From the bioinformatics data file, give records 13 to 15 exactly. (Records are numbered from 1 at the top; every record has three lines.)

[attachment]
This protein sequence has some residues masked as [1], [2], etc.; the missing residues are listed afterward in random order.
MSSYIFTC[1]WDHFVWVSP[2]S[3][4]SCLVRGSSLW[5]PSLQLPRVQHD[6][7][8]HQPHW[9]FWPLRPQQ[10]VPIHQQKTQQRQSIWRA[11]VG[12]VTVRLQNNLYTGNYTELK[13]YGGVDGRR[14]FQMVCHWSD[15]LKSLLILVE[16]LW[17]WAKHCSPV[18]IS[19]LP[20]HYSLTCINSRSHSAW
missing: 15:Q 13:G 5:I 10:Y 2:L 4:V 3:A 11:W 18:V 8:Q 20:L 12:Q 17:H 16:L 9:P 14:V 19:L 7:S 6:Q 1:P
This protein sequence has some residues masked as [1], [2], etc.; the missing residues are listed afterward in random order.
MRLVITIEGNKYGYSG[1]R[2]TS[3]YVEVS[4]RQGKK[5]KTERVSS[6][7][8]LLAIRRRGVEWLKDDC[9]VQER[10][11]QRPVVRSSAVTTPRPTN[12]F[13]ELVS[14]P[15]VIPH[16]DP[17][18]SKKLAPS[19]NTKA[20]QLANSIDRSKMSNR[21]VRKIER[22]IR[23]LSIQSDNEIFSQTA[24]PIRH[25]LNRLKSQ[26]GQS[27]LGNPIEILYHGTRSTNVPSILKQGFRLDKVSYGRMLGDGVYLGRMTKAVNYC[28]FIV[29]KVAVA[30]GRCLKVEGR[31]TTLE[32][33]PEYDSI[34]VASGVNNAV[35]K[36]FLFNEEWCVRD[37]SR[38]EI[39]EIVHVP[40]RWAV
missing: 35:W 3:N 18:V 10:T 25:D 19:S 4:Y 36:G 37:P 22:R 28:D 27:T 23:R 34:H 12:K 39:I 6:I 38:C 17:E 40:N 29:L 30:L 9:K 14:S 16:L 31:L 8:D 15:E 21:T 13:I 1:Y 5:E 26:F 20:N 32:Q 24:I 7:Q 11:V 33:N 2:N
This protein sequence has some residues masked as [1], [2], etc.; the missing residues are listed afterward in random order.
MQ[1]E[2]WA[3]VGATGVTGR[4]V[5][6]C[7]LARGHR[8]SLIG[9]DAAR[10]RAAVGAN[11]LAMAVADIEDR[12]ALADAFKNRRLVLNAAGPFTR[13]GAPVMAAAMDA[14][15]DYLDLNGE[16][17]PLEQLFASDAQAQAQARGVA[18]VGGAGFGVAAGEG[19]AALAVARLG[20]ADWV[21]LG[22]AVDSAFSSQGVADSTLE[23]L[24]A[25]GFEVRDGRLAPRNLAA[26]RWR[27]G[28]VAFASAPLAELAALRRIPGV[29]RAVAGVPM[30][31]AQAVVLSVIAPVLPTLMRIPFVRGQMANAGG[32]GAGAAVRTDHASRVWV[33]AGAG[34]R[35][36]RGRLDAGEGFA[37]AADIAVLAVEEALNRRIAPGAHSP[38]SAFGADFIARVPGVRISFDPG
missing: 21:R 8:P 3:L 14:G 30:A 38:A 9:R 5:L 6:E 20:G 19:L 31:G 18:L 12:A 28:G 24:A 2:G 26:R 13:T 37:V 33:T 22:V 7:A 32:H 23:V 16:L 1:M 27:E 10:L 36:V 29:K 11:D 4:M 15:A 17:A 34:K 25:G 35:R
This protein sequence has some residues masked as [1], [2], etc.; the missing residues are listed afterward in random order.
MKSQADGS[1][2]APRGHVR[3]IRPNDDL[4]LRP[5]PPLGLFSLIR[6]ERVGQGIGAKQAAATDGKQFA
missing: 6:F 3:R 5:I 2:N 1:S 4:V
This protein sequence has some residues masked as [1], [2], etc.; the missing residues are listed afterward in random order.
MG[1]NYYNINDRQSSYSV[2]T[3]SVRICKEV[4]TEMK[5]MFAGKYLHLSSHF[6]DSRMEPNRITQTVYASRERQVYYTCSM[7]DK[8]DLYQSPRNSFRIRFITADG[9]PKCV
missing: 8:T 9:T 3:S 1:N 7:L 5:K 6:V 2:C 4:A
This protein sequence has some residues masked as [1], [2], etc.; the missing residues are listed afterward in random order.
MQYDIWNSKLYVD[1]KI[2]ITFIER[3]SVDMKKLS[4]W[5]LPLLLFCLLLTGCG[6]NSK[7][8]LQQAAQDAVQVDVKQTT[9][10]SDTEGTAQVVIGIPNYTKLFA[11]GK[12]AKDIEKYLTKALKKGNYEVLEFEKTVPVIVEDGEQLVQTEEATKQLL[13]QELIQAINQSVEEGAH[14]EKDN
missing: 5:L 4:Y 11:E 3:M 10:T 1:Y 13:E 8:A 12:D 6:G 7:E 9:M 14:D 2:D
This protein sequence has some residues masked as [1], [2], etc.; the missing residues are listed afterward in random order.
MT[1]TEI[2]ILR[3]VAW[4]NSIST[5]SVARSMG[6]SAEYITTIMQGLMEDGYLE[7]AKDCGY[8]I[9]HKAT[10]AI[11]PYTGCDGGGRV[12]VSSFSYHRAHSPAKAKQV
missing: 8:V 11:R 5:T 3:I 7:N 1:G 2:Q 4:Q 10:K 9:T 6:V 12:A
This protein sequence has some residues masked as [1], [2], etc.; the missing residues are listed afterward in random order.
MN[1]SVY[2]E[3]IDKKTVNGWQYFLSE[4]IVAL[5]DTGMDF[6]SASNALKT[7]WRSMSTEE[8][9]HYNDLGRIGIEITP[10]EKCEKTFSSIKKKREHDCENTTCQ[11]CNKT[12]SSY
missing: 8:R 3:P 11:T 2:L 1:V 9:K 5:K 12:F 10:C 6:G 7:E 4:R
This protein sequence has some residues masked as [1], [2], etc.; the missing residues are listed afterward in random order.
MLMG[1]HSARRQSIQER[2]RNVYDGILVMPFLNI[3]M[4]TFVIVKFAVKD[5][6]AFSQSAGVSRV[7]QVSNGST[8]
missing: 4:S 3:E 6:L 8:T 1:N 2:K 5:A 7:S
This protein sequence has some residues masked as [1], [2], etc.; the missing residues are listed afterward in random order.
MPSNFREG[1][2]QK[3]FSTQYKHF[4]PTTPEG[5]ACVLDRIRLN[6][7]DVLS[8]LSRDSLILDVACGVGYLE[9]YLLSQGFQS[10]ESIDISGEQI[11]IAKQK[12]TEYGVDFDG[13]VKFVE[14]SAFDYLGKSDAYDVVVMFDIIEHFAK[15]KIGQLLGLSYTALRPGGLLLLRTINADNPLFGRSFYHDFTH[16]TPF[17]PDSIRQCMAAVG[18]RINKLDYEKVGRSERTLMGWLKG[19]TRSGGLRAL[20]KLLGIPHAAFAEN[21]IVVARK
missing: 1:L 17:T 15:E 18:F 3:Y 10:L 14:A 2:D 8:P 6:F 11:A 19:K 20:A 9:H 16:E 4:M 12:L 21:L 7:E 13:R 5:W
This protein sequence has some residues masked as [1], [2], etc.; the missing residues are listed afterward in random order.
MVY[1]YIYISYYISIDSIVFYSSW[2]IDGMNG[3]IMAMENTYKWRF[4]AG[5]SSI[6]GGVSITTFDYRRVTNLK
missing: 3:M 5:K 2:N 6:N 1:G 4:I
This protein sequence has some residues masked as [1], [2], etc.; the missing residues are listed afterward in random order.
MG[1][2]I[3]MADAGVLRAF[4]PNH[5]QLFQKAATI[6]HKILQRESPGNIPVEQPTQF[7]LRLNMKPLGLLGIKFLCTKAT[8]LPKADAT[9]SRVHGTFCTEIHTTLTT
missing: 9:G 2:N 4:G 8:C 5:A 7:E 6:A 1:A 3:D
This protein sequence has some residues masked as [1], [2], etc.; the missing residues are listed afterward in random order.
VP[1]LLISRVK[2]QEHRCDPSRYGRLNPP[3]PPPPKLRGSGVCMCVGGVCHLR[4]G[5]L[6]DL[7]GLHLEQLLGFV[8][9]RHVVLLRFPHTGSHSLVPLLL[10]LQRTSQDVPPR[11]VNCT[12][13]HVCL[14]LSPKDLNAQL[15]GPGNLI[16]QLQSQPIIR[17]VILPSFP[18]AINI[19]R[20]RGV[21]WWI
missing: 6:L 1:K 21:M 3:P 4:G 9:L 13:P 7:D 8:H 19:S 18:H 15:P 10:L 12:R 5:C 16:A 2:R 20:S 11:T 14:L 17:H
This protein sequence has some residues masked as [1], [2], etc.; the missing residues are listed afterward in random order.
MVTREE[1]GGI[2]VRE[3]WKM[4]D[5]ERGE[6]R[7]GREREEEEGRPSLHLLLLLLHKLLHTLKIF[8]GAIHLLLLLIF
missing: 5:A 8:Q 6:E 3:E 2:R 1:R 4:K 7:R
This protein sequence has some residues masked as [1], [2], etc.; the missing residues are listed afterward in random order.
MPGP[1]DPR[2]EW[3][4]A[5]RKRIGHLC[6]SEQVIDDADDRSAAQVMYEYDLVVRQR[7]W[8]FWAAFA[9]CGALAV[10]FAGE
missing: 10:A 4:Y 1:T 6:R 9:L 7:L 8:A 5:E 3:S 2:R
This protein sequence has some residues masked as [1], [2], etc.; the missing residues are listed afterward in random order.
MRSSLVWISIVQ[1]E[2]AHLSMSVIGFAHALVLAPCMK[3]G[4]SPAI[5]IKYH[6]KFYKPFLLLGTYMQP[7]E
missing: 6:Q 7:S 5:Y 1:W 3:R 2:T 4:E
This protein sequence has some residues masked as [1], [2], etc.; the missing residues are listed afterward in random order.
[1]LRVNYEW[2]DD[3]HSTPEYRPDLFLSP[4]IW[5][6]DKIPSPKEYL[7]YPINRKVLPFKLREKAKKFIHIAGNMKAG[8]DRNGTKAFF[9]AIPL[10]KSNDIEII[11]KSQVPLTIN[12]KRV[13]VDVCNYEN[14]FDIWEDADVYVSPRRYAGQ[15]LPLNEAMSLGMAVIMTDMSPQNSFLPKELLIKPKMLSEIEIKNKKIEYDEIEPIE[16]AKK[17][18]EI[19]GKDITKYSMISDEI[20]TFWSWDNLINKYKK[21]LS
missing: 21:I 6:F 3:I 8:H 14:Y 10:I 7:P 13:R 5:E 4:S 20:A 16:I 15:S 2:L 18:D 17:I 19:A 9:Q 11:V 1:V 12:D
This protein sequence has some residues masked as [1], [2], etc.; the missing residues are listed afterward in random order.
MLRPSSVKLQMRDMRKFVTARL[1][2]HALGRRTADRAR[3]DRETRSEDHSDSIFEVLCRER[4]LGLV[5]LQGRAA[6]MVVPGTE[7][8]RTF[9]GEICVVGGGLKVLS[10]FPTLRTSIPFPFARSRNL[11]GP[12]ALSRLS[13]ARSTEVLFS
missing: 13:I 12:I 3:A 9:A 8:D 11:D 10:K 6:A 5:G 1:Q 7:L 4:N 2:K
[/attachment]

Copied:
This protein sequence has some residues masked as [1], [2], etc.; the missing residues are listed afterward in random order.
VP[1]LLISRVK[2]QEHRCDPSRYGRLNPP[3]PPPPKLRGSGVCMCVGGVCHLR[4]G[5]L[6]DL[7]GLHLEQLLGFV[8][9]RHVVLLRFPHTGSHSLVPLLL[10]LQRTSQDVPPR[11]VNCT[12][13]HVCL[14]LSPKDLNAQL[15]GPGNLI[16]QLQSQPIIR[17]VILPSFP[18]AINI[19]R[20]RGV[21]WWI
missing: 6:L 1:K 21:M 3:P 4:G 9:L 13:P 7:D 8:H 19:S 18:H 15:P 10:L 12:R 5:C 16:A 2:R 20:S 11:T 14:L 17:H
This protein sequence has some residues masked as [1], [2], etc.; the missing residues are listed afterward in random order.
MVTREE[1]GGI[2]VRE[3]WKM[4]D[5]ERGE[6]R[7]GREREEEEGRPSLHLLLLLLHKLLHTLKIF[8]GAIHLLLLLIF
missing: 5:A 8:Q 6:E 3:E 2:R 1:R 4:K 7:R
This protein sequence has some residues masked as [1], [2], etc.; the missing residues are listed afterward in random order.
MPGP[1]DPR[2]EW[3][4]A[5]RKRIGHLC[6]SEQVIDDADDRSAAQVMYEYDLVVRQR[7]W[8]FWAAFA[9]CGALAV[10]FAGE
missing: 10:A 4:Y 1:T 6:R 9:L 7:L 8:A 5:E 3:S 2:R